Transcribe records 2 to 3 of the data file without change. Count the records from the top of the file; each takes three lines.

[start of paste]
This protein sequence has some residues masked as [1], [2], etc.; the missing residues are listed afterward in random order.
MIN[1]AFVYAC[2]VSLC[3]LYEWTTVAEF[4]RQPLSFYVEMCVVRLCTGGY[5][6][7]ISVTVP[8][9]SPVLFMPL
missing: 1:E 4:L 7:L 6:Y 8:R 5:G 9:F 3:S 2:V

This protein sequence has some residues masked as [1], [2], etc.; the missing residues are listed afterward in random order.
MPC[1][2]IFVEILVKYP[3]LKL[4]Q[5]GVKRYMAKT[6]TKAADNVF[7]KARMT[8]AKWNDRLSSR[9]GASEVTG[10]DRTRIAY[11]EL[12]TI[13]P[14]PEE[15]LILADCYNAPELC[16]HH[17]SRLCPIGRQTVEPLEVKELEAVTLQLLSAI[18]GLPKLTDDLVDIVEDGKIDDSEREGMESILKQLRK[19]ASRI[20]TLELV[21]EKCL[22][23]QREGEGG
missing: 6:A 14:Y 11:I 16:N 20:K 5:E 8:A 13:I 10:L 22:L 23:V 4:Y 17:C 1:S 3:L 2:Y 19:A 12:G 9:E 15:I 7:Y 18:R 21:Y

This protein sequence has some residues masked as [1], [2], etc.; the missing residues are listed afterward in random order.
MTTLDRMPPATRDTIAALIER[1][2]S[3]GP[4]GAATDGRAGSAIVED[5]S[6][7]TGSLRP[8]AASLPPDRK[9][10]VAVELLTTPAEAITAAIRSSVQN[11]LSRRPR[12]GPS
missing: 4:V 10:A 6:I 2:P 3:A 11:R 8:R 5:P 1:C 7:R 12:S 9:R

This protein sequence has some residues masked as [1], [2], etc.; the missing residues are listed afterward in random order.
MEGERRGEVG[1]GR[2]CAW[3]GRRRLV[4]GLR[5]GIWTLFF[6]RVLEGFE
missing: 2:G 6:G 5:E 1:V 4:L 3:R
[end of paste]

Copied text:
This protein sequence has some residues masked as [1], [2], etc.; the missing residues are listed afterward in random order.
MPC[1][2]IFVEILVKYP[3]LKL[4]Q[5]GVKRYMAKT[6]TKAADNVF[7]KARMT[8]AKWNDRLSSR[9]GASEVTG[10]DRTRIAY[11]EL[12]TI[13]P[14]PEE[15]LILADCYNAPELC[16]HH[17]SRLCPIGRQTVEPLEVKELEAVTLQLLSAI[18]GLPKLTDDLVDIVEDGKIDDSEREGMESILKQLRK[19]ASRI[20]TLELV[21]EKCL[22][23]QREGEGG
missing: 6:A 14:Y 11:I 16:N 20:K 5:E 8:A 13:I 10:L 22:L 23:V 4:Y 17:C 1:S 3:L 2:Y 19:A 12:G 9:E 15:I 7:Y 18:R 21:Y

This protein sequence has some residues masked as [1], [2], etc.; the missing residues are listed afterward in random order.
MTTLDRMPPATRDTIAALIER[1][2]S[3]GP[4]GAATDGRAGSAIVED[5]S[6][7]TGSLRP[8]AASLPPDRK[9][10]VAVELLTTPAEAITAAIRSSVQN[11]LSRRPR[12]GPS
missing: 4:V 10:A 6:I 2:P 3:A 11:R 8:R 5:P 1:C 7:R 12:S 9:R